Lieutenant Col. Homer W. Wheeler
Lieutenant Col. Homer W. Wheeler commanded the District of Hawaii from 1910-1911. Born in Vermont in 1848, Wheeler went to a business college in New York before moving to Kansas in 1868. He took several trips on the Great Plains with famed scouts Will Comstock, William "Buffalo Bill" Cody, and William "Wild Bill" Hickock. Wheeler later became a civilian volunteer on Army scouting expeditions out of Fort Wallace. He went on In 1875 he took part in the Sappa Creek fight where he was recognized for gallantry and recommended for appointment as second lieutenant.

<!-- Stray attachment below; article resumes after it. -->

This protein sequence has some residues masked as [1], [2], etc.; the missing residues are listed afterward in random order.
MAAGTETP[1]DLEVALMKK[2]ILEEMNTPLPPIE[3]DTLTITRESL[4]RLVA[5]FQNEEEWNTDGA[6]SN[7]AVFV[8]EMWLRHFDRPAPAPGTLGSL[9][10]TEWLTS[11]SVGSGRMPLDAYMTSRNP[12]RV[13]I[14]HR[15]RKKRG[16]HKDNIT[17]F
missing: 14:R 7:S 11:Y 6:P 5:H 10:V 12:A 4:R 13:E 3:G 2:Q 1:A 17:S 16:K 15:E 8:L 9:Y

Wheeler went on to serve at various posts throughout the West, including Colorado, Nebraska, and Wyoming, where he participated in campaigns against the Indians. During the Spanish-American War he served in Puerto Rico. Before his Hawaiian command he also served in the Philippines from 1902-1904 and in Cuba from 1906-1909.
Wheeler became a colonel in March 1911 and retired Los Angeles, California, that September. He wrote The Frontier Trail in 1923 and Buffalo Days in 1925. He died on 11 April 1930.
USARPAC postures and prepares the force for unified land operations, responds to threats, sustains and protects the force, and builds military relationships that develop partner defense capacity in order to contribute to a stable and secure U.S. Pacific Command area of responsibility.
Vincent K. Brooks